The Charlotte News

Saturday, August 16, 1952


Site Ed. Note: The front page reports that U.S. Marines had battled 400 Chinese Communists with fists and grenades in the predawn darkness this date to break up the seventh enemy counterattack against "Bunker Hill" on the western front in Korea, the hill having been captured by the allies five days earlier. The enemy had reached to within 30 yards of the Marine positions on the ridge prior to dawn, as enemy artillery and mortars hit allied positions in support of that attack. Fresh Marines were rushed forward at the height of the battle, forcing the enemy to withdraw less than a half hour after the battle had begun. Later, the enemy traded shots with the Marines for ten minutes from a distance, but made no further charge. The Marines estimated that 226 enemy troops had been killed or wounded by the time the attack had been repulsed. The Marines estimated that Communist losses during the week had been 3,735 killed or wounded. Elsewhere on the front, it had been relatively quiet.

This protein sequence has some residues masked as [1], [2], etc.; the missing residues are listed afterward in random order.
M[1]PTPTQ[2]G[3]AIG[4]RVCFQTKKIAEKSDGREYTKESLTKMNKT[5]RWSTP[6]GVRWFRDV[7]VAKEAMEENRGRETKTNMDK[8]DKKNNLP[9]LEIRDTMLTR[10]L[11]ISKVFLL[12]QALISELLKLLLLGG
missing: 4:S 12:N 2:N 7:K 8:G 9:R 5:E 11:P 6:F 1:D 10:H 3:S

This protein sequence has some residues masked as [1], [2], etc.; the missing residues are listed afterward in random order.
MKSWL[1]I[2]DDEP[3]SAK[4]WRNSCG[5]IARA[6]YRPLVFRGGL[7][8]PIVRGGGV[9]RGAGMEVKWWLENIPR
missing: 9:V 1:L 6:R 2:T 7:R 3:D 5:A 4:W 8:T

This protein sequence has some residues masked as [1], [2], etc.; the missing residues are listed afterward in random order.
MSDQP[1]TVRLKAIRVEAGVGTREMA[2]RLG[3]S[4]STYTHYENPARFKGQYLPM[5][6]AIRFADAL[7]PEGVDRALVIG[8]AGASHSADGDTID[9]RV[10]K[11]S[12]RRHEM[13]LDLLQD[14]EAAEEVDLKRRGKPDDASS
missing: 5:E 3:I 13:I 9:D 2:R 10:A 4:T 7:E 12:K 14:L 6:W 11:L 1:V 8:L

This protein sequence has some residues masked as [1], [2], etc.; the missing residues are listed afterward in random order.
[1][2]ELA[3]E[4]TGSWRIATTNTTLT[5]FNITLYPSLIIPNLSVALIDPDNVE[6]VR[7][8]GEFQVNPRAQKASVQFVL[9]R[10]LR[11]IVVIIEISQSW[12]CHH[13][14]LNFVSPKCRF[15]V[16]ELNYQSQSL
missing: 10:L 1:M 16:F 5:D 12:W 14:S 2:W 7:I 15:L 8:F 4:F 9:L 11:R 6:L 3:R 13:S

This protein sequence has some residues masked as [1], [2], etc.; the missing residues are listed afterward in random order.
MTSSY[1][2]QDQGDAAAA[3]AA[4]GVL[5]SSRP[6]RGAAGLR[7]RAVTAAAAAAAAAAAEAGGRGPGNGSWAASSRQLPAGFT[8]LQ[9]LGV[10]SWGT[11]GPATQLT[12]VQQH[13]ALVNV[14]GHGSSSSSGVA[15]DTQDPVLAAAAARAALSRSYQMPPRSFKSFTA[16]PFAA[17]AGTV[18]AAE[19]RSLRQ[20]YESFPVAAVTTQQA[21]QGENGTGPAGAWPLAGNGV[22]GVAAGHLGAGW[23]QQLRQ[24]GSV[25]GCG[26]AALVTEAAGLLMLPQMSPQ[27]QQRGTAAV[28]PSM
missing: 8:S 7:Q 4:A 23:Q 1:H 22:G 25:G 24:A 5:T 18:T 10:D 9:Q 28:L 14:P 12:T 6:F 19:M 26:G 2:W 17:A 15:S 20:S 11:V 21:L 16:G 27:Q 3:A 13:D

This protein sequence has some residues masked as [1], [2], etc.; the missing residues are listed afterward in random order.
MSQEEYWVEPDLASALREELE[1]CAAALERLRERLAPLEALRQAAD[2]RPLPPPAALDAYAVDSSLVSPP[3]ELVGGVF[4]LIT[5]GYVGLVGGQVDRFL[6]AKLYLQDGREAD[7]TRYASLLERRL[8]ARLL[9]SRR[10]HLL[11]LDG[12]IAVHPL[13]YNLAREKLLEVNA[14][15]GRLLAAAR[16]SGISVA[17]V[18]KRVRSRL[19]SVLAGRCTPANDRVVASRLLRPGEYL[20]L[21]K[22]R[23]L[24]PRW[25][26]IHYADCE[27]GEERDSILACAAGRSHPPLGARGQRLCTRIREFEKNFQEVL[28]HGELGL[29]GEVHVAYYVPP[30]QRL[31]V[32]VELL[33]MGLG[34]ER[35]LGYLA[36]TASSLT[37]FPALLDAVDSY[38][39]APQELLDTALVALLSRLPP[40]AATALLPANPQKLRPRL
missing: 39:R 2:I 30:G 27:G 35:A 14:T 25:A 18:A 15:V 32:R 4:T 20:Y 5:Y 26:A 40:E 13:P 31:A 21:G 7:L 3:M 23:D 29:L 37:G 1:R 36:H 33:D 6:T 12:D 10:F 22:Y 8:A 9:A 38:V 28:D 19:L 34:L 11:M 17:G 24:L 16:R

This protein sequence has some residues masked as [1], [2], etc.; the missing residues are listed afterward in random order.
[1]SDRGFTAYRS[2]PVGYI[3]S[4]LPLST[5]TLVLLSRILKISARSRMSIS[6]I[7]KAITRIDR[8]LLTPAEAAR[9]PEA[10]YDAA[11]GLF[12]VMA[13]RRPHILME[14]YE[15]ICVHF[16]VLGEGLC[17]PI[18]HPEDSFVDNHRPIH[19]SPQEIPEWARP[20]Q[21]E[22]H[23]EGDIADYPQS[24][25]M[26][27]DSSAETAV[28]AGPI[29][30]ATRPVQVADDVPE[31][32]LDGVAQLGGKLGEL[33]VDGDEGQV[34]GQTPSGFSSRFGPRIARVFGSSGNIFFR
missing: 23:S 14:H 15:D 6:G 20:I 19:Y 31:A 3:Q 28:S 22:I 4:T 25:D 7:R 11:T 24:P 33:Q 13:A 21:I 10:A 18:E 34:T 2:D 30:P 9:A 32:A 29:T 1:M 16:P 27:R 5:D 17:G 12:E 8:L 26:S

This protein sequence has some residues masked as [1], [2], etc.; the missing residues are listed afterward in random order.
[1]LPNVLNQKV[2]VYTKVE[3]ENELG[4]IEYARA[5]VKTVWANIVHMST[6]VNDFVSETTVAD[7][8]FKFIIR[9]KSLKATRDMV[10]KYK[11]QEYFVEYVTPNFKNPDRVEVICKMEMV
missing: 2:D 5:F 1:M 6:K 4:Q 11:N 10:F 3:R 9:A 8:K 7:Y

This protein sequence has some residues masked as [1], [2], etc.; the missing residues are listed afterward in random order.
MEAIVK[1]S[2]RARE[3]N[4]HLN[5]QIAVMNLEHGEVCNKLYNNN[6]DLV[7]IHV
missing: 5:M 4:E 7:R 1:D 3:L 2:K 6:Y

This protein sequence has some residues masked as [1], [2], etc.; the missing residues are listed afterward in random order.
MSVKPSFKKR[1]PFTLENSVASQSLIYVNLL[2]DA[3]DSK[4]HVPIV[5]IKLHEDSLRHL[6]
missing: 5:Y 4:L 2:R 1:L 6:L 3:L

In the air war, U.N. planes turned an enemy supply center into flaming ruin on Friday night, after civilians had been warned by Radio Seoul to evacuate the area, south of Pyongyang. Sabre jet pilots had shot down one Communist MIG-15 jet and probably destroyed two others.

King Faisal II of Iraq, 17, was set to land in Washington this date for a luncheon with the President, embarking on a five-week tour of the country to promote international goodwill and inspect U.S. industrial and irrigation projects. He had inspected tourist sites in New York the previous day and made a broadcast via Voice of America to his fellow countrymen.